With Randy Foye in the house Monday, Villanova took command from the outset and made sure there would be no repeat of last month’s overtime upset in Newark, pounding Seton Hall into submission, 80-54. The Wildcats’ No. 9 career leading scorer couldn’t help but be impressed.
“It’s the first chance I’ve seen them in person since they retired my number,” said the 31-year-old Foye, currently playing for the Denver Nuggets in his ninth NBA season. “I catch them on TV whenever I can.They definitely remind me of our 2006 team. They’re tough. They’ve got a lot of shooters and a good big man. I think they have what’s necessary to make a make a big (NCAA tournament) run.”
Those Wildcats went 28-5, earning the top seed in the East and advancing to the Elite Eight, before being knocked off by eventual champ Florida. These No. 6 Wildcats are now 24-2, off to the best start in school history, having convincingly avenged defeats against Georgetown and now The Hall.
While all five starters reached double figures for Jay Wright’s gang, led by Darrun Hilliard’s 18 points, with Daniel Ochefu adding 11 and pulling down 12 rebounds, the player who caught Foye’s eye the most played only 13 minutes.
“Phil Booth reminds me of myself,” said Foyeof the 6-3 freshman from Baltimore, who scored eight while handing out three assists. “I like his long-range shooting and his ability to create from the set offense.”
Booth, who banked in a jumper to halt a 9-0 Seton Hall run and trigger a 12-0 Nova outburst to build a 26-13 lead that never dipped lower than 10, was stunned.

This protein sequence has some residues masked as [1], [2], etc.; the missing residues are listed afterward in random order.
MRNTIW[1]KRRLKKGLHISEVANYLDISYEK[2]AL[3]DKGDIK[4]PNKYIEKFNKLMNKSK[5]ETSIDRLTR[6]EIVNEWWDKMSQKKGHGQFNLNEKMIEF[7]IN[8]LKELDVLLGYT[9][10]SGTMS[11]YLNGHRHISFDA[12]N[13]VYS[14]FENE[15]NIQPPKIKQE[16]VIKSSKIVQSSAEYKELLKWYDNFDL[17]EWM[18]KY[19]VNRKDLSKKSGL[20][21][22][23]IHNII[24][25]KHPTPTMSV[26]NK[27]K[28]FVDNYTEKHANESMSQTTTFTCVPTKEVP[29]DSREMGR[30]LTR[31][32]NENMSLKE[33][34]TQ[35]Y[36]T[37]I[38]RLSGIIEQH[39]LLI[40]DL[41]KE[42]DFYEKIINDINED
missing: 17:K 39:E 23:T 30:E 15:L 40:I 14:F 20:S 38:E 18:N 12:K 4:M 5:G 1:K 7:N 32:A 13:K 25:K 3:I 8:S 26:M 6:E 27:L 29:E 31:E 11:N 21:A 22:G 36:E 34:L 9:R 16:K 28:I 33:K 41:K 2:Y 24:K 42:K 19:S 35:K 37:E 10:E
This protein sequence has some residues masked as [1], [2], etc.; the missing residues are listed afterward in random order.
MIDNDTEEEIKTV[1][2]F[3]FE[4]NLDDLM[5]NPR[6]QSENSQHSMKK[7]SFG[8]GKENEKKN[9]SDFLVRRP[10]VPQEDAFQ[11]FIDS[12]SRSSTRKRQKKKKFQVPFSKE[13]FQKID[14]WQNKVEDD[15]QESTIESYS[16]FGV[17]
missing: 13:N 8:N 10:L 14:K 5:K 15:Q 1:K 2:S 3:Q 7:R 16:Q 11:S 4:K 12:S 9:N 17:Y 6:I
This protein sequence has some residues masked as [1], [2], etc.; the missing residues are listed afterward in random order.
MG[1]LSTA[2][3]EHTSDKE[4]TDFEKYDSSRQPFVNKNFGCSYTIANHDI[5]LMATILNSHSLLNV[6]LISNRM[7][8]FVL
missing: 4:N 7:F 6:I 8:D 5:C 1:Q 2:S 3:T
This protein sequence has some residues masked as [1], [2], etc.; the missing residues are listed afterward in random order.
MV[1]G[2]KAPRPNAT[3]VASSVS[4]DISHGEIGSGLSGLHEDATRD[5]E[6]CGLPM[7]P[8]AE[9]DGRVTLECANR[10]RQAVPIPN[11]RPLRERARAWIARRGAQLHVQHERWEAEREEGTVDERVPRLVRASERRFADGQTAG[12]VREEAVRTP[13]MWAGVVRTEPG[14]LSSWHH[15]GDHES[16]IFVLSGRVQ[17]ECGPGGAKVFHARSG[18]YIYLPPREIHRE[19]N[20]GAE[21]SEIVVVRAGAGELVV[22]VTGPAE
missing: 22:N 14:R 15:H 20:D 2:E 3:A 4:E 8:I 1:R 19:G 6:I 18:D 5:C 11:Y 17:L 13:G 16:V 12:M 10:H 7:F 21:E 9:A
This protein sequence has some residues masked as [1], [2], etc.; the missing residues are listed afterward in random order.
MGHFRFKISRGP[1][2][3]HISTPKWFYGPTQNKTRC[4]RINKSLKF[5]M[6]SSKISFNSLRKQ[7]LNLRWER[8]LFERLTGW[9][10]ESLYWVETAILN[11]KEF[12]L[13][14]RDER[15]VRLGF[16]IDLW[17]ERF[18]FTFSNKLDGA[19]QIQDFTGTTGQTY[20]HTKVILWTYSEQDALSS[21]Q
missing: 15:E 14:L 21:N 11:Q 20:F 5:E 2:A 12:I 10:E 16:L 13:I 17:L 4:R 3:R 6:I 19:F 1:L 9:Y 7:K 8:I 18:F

“That caught me off-guard,” he smiled. “That’s very complimentary coming from a big-time player like that.I only got to see him bits in pieces when he was in college, because I was a lot younger.”
But Wright says the comparison has some merit.
“I see a combination of Randy Foye and Allan Ray,” he said of the 1-2 punch on that Nova team, which also had current NBA all-star Kyle Lowry. “He’s the same size and does some of the same things as Randy some of Allan’s shooting ability.We’re trying to get him in games because he’s just so efficient, but everyone is playing well. It’s a good problem to have. The kid’s amazing. Any other kid in that situation would be mad about his playing time.But I’ve never had a freshman so efficient in short minutes played. He’s a part of a really good team and he gets it. A lot of kids wouldn’t.”
Eventually — probably as soon as next season —Booth figures to get his chance. He’s content to wait.
“When I get the call I come in on the fly,” said Booth, averaging 5.2 but shooting at a 54.5 percent clip. “My mindset is ‘Defense first. Offense will come.We’ll see how it goes next year.”
This year, though, this poised, balanced Villanova team seems like one to avoid, having completed a 5-0 run over the last 12 days to build two-game lead in the Big East. But the Wildcats know better than to look any further ahead than Saturday’s game at Marquette.
“You have to fight human nature,’’ conceded Wright, “but these guys have been through it before.If they can stay in one-game-at-a-time we’ll see where we are at the end of the season.”
Don’t be shocked if that end of the season doesn’t come until April in Indianapolis.